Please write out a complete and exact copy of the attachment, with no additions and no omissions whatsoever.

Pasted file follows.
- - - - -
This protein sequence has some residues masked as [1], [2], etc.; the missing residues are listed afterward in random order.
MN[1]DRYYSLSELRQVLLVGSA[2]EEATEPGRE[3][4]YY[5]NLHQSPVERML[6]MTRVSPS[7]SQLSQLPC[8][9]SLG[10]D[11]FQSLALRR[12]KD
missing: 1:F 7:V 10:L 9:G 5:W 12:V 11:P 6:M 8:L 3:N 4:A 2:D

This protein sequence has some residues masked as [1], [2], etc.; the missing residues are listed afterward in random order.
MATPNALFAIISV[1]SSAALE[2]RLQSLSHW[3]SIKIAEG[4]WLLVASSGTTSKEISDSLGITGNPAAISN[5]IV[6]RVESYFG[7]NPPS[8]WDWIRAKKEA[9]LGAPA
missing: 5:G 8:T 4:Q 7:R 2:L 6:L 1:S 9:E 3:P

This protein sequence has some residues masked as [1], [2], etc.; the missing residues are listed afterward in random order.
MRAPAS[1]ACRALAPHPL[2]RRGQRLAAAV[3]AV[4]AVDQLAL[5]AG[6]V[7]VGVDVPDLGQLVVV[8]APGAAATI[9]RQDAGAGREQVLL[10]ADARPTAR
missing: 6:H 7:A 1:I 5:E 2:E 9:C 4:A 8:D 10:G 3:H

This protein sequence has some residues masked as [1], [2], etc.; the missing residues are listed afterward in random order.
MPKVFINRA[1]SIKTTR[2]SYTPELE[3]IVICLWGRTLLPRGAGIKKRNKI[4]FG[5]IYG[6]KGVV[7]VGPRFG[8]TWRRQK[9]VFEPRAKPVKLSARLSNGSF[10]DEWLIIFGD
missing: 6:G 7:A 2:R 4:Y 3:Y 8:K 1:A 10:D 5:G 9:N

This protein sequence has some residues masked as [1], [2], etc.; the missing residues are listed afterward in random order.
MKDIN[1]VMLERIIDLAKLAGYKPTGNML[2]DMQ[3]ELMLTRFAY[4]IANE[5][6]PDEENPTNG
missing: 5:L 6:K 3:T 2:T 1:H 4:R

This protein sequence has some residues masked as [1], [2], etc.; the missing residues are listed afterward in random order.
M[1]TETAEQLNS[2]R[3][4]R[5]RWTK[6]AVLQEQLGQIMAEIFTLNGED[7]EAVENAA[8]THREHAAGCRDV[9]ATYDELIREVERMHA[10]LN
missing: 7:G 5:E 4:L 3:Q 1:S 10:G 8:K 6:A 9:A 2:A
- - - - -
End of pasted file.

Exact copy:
This protein sequence has some residues masked as [1], [2], etc.; the missing residues are listed afterward in random order.
MN[1]DRYYSLSELRQVLLVGSA[2]EEATEPGRE[3][4]YY[5]NLHQSPVERML[6]MTRVSPS[7]SQLSQLPC[8][9]SLG[10]D[11]FQSLALRR[12]KD
missing: 1:F 7:V 10:L 9:G 5:W 12:V 11:P 6:M 8:L 3:N 4:A 2:D

This protein sequence has some residues masked as [1], [2], etc.; the missing residues are listed afterward in random order.
MATPNALFAIISV[1]SSAALE[2]RLQSLSHW[3]SIKIAEG[4]WLLVASSGTTSKEISDSLGITGNPAAISN[5]IV[6]RVESYFG[7]NPPS[8]WDWIRAKKEA[9]LGAPA
missing: 5:G 8:T 4:Q 7:R 2:L 6:L 1:S 9:E 3:P

This protein sequence has some residues masked as [1], [2], etc.; the missing residues are listed afterward in random order.
MRAPAS[1]ACRALAPHPL[2]RRGQRLAAAV[3]AV[4]AVDQLAL[5]AG[6]V[7]VGVDVPDLGQLVVV[8]APGAAATI[9]RQDAGAGREQVLL[10]ADARPTAR
missing: 6:H 7:A 1:I 5:E 2:E 9:C 4:A 8:D 10:G 3:H

This protein sequence has some residues masked as [1], [2], etc.; the missing residues are listed afterward in random order.
MPKVFINRA[1]SIKTTR[2]SYTPELE[3]IVICLWGRTLLPRGAGIKKRNKI[4]FG[5]IYG[6]KGVV[7]VGPRFG[8]TWRRQK[9]VFEPRAKPVKLSARLSNGSF[10]DEWLIIFGD
missing: 6:G 7:A 2:R 4:Y 3:Y 8:K 1:A 10:D 5:G 9:N

This protein sequence has some residues masked as [1], [2], etc.; the missing residues are listed afterward in random order.
MKDIN[1]VMLERIIDLAKLAGYKPTGNML[2]DMQ[3]ELMLTRFAY[4]IANE[5][6]PDEENPTNG
missing: 5:L 6:K 3:T 2:T 1:H 4:R

This protein sequence has some residues masked as [1], [2], etc.; the missing residues are listed afterward in random order.
M[1]TETAEQLNS[2]R[3][4]R[5]RWTK[6]AVLQEQLGQIMAEIFTLNGED[7]EAVENAA[8]THREHAAGCRDV[9]ATYDELIREVERMHA[10]LN
missing: 7:G 5:E 4:L 3:Q 1:S 10:G 8:K 6:A 9:A 2:A